Cockerel, hens and chicks in a refined Art Deco woodwork representation

Art Deco style woodwork panel dating from the late-1930s on a doorway pediment, representing a cockerel, hens and chicks symbolising the family inhabiting that house and its domestic peace. Dorobanti area, Bucharest. (©Valentin Mandache)

The house hosting the exquisite Art Deco panel presented here dates from the late-1930s, displaying a mixture of styles on an Alpine chalet theme, a design popular at that time in countries that came under strong German influence, as was the case of Romania. The Alpine themes in architecture were very much favoured by the German national-socialist government against the Bauhaus and International Modernist styles that flourished before their ascension to power. In Romania that type of design was perceived as originating from a more advanced and prestigious cultural environment and did not have outright political connotations as in Germany. This particular house also contains Neo-Romanian motifs (the doorway awning ornaments, the ethnographic patterns carved on the window pillars, etc.) or even Art Deco, where the most conspicuous element is the panel from the above photograph. I like the cheerfulness and high abstraction of the design and the somehow amusing hint that the man in the house had two female partners (the official wife and the mistress).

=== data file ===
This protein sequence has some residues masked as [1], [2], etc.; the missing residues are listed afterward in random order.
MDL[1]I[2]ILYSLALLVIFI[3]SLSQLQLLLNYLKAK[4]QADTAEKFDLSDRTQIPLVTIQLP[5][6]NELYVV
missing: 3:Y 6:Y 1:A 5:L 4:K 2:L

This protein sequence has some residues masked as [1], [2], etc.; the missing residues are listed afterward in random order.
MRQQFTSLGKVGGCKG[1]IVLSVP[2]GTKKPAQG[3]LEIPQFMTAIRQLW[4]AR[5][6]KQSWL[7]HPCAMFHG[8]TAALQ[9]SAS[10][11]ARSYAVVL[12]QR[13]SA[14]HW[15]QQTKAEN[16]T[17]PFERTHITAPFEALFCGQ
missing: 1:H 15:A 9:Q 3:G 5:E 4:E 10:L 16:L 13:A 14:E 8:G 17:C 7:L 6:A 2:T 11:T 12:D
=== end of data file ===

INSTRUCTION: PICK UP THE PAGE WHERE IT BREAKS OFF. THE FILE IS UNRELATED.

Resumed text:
A late-1930s Alpine chalet style house embellished with an Art Deco woodwork panel on the doorway pediment representing a cockerel's family. Dorobanti area, Bucharest. (©Valentin Mandache)

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I endeavor through this series of daily articles to inspire appreciation of the historic houses of Romania, a virtually undiscovered, but fascinating chapter of European architectural history and heritage.

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If you plan acquiring a historic property in Romania or start a renovation project, I would be delighted to advice you in sourcing the property, specialist research, planning permissions, restoration project management, etc. To discuss your particular plan please see my contact details in the Contact page of this weblog.